Causes of Amputations and the impact of Diabetes

Amputee in wheelchair
5 minute read

Amputee in wheelchair

In this article we look at the reasons why an amputation may be needed, what the most common amputations are, what may take place, and the specific risk of amputation in relation to diabetes.

What is an amputation?

An amputation is the surgical or traumatic (accidental) removal of a part of the body, commonly an arm or leg, ranging from the loss of an entire limb to the loss of a part of an extremity (eg toe). Amputations generally occur in the hospital setting as a result of arterial disease (reduced blood supply), severe infection or following a traumatic injury.

Why might an amputation be needed?

The removal of a limb is something that is not undertaken lightly. Most amputations are done by doctors in a controlled hospital environment. Commonly, conditions which cause problems with blood supply to limbs and extremities and may necessitate amputation include ‘peripheral arterial disease’ (PAD) (which includes diabetes) – where an excess of plaque narrows an artery enough to restrict flow, and infections – such as gangrene, caused by conditions such as meningitis. Amputations may also be done if a limb is deformed and there are problems with limb movement and function. A smaller number of traumatic amputations take place outside the hospital setting, often due to injuries at work or road traffic collisions in which the immediate removal of the affected limb is necessary to save life.

What is the most common amputation?

Amputations in general are classed as major and minor. Minor amputations include the removal of toes and fingers. Major amputations are usually above or below a major joint – the elbow or knee.  By far the most common type of amputation is a lower limb or ‘below knee’ amputation.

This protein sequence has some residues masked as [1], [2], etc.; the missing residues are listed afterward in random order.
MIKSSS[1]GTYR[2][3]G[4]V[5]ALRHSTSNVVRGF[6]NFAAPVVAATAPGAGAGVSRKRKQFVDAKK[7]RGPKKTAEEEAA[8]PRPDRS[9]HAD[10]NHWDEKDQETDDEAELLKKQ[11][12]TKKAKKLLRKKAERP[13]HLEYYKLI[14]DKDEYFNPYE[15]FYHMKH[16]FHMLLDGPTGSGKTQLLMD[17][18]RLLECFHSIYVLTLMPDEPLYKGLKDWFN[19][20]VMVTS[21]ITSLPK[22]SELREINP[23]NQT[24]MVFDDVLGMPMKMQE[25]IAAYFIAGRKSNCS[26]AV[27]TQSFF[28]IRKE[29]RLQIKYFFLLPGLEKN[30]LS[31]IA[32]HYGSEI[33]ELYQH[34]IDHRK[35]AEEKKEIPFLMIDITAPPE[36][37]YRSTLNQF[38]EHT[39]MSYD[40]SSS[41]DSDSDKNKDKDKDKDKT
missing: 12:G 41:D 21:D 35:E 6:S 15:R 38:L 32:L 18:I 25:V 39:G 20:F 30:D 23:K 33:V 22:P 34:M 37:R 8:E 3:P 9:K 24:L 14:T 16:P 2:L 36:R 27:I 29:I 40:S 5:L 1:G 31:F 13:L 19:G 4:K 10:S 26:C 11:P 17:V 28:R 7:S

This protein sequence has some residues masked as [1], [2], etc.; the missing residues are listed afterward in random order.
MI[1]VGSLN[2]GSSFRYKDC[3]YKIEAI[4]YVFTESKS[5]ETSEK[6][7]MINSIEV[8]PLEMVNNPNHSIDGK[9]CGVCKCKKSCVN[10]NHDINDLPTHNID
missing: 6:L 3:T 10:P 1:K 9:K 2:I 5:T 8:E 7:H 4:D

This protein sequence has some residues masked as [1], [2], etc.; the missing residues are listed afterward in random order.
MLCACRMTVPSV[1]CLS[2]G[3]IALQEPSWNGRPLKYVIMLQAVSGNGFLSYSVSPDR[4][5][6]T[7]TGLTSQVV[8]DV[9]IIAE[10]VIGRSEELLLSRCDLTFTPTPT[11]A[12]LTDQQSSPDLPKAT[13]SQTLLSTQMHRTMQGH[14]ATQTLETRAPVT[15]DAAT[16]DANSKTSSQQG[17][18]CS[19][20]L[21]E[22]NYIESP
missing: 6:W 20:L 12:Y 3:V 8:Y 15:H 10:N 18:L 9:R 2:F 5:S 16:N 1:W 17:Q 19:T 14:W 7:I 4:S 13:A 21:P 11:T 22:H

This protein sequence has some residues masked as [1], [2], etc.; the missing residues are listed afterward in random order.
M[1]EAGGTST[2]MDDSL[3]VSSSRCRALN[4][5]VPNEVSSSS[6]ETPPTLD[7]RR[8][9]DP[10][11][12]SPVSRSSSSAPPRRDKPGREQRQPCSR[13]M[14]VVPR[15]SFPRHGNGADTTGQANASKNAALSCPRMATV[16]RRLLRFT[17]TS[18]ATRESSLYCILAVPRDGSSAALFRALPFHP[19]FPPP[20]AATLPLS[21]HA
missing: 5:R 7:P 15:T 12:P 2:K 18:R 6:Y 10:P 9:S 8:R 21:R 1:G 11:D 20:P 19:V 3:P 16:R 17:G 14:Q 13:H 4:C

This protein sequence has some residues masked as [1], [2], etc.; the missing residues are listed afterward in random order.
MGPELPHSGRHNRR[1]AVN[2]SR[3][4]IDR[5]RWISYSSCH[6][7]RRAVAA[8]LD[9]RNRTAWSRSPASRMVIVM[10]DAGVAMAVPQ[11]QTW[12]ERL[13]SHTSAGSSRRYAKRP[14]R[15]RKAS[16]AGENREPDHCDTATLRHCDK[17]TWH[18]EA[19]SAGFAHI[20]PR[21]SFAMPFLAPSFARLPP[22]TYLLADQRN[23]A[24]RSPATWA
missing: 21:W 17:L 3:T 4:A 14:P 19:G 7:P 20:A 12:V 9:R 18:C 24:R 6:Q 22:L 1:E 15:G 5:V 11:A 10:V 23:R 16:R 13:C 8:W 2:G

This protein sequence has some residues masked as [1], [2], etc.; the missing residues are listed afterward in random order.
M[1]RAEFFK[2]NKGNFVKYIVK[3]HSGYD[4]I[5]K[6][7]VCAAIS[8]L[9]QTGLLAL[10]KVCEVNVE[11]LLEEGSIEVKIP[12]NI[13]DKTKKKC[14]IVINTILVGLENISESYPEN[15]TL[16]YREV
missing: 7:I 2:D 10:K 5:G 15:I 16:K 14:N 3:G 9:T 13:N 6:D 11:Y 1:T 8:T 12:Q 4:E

‘Peripheral Arterial Disease’ (PAD) remains the leading cause of all lower limb amputations, and one of the major causes of PAD in the UK is diabetes.

How is an amputation done?

In the more ‘controlled’ hospital setting, discussions will take place between the hospital team and the affected individual and their family before an amputation takes place. Both physical and psychological assessments will take place to measure how well an individual will cope with the emotional impact of amputation and whether there is a need for additional support. Environmental assessments, for work and home, will also take place to check if any changes will need to be made. Surgical techniques have improved over time and a balance will be struck between treating the disease or injury and saving as much of the limb as possible so that form and function are preserved. Most amputations will involve removing a section rather than the entire limb – and techniques such as bone reduction and smoothing are used to ensure that the remaining section of the limb is covered by an adequate amount of soft tissue and muscle.

Common Complications after an amputation

As in all major surgeries, major limb amputees are at risk of blood clots. These are related to not being able to move around as much after surgery. Blood clots can cause swelling, pain and redness, and in severe cases difficulty in breathing. Medical staff should take specific measures to reduce the risk of developing a clot, such as prescribing ‘compression’ stockings – to aid blood flow, and blood thinning medications if necessary. A high level of observation is required by the nursing team to ensure that none of these complications develop.